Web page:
Information and Communication Technology (ICT) has great potential towards improvement of delivery of healthcare services. India is committed to reforms in health service delivery using ICTunder Digital India Program of Government of India.” This was stated by Shri J P Nadda, Union Minister for Health and Family Welfare during his address at Global Digital Health Partnership Summit, at Canberra, Australia. The Union Health Minister spoke on the topic: Making Digital Health Services a Priority in Healthcare Reform.
‘Reserve Bank Of India’ (GS2: Role of Regulatory Bodies)
Issue: The Reserve Bank of India (RBI) has set up a panel under board member Y.H. Malegam, a former president of Institute of Chartered Accountants of India (ICAI), to look into the factors leading to increasing incidents of bank frauds.
The move comes a week after Punjab National Bank said it has fallen victim to a Rs11,400 crore fraud, at the centre of which is billionaire jeweller Nirav Modi.
The Maelgam panel will also look into reasons for high divergence in NPA classification and provisioning by banks.
‘Kerala’s new medical policy’ (GS3: Issues related to health)
Issue: The Kerala cabinet approved a draft Medical Policy on Tuesday. According to the draft Medical Policy, it is necessary for all students seeking admission to produce a vaccination card.
‘Mono Sodium Glutamete’ (GS3: Issues related to Health)
Issue: A new study has found that eliminating monosodium glutamate (MSG) can reduce discomfort drastically
MSG is mostly used in stock cubes, crisps and ready-made meals. It has been found to over stimulate receptors in the brain that leads to cell death, which has been linked to chronic pain.
‘Google’s New Artificial Intelligence’ (GS3: Science and Technology)
Issue: Researchers at Google have developed a new artificial intelligence system that can accurately predict the risk of heart diseases by scanning images of peoples’ retina. The discovery may point to more ways to diagnose health issues from retinal images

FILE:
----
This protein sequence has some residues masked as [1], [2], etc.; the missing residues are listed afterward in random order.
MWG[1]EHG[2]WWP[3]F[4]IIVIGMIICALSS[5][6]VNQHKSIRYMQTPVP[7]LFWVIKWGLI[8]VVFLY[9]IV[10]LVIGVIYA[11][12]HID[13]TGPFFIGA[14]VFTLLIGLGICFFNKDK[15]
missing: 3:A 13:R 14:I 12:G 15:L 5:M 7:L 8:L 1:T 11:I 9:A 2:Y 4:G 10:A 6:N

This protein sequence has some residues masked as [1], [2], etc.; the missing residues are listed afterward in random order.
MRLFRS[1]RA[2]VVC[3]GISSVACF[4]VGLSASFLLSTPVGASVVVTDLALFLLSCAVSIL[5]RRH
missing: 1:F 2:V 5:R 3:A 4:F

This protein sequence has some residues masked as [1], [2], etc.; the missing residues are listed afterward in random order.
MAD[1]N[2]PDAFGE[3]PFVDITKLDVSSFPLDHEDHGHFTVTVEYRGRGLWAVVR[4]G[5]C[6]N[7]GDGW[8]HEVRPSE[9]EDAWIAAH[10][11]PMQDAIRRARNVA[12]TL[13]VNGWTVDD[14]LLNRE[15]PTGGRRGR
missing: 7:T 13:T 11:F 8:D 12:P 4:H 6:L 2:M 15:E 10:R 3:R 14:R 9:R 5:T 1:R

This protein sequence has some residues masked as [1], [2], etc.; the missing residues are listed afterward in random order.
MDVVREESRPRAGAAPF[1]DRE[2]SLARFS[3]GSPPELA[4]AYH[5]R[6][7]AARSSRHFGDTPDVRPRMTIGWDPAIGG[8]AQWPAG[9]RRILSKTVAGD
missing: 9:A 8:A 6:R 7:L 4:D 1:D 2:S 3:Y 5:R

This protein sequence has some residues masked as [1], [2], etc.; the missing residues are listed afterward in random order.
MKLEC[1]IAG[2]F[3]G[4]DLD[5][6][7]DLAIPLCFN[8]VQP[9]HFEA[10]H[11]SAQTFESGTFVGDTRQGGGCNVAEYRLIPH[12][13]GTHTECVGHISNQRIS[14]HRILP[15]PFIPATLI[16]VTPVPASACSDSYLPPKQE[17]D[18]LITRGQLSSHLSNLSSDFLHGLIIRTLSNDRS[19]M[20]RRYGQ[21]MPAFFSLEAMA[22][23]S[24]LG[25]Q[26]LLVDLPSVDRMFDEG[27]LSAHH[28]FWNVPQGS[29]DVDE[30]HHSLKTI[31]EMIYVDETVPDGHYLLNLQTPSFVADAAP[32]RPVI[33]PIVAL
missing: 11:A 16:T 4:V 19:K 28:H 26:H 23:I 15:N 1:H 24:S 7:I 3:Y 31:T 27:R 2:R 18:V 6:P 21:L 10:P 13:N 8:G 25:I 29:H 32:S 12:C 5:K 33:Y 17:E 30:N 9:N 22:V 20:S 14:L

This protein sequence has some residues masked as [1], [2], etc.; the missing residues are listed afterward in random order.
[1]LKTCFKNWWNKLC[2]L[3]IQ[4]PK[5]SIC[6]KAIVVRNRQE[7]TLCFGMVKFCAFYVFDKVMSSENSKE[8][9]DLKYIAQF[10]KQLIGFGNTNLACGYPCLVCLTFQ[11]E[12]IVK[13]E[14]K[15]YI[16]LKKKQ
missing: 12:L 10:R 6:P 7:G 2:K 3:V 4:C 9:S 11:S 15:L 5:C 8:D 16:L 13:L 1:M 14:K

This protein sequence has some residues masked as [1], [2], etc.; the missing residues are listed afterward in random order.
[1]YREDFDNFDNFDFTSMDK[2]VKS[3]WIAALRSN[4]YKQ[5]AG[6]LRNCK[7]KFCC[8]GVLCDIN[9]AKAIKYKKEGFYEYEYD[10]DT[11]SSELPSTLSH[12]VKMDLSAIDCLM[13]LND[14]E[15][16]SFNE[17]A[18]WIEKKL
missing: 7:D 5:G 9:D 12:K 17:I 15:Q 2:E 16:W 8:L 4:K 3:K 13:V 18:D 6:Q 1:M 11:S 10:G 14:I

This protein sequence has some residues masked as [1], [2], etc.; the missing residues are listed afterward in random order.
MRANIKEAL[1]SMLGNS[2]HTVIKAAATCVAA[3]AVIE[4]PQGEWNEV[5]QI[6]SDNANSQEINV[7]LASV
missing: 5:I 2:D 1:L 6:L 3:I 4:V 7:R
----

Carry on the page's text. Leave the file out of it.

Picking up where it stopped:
‘Supernova’ (GS3: Science)
Issue: Scientists have confirmed the discovery of the most distant supernova ever detected – a huge cosmic explosion that took place 10.5 billion years ago, or three-quarters the age of the universe. A supernova is the explosion of a massive star at the end of its life cycle.
Some more information on this supernova
The exploding star, named DES16C2nm, was detected by the Dark Energy Survey (DES), an international collaboration to map several hundred million galaxies in order to find out more about dark energy – the mysterious force believed to be causing the accelerated expansion of the universe. As detailed in the study published in The Astrophysical Journal, light from the event has taken 10.5 billion years to reach Earth, making it the oldest supernova ever discovered and studied.
‘India becomes the 12th riskiest country for newborns according to UNICEF report’ (GS3: Issues related to Health)
Issue: According to a recent report released by UNICEF on Tuesday, February 20, 2018, India is amongst the riskiest countries for newborns.
According to UNICEF, newborn survival is closely linked to a country’s income level. Globally, in low-income countries, the average newborn mortality rate (NMR) is 27, while in high-income countries the figure is only three.
Highlights of the report
- According to the report, India is not on track to meet the Sustainable Development Goal target for neonatal mortality of 12 by 2030. In order to meet the goal, the country will have to reduce its neonatal deaths by half in the next 12 years.
- On the list of “lower middle-income countries” that pose risk for newborns, India stands at rank 12 among the 52 countries
- The neonatal mortality rate of India is 25.4 deaths per 1,000 live births
- India is the only major country in the world to have a higher mortality for girls than boys
- Neonatal mortality rates for Goa and Kerala is 10 per 1,000 live births
- Uttarakhand and Bihar have the neonatal mortality rate of 44 per 1,000 live births
- Uttar Pradesh, Bihar, Madhya Pradesh and Rajasthan account for 46% of all births and 57% of India’s neonatal death
Ways to improve the situation
More than 80 per cent of newborn deaths can be saved with:
- Access to well-trained midwives
- Provide clean water, disinfectants,
- Breastfeeding within the first hour
- Skin-to-skin contact
- Good nutrition
- Invest money in a smart way to improve health care
Problems in implementation
- Shortage of properly trained health workers and midwives
- Babies born to the poorest families are 40 per cent more likely to die than those who are born to the least poor
- Babies born to mothers with no education face nearly twice the risk of early death as babies whose mothers have at least a secondary education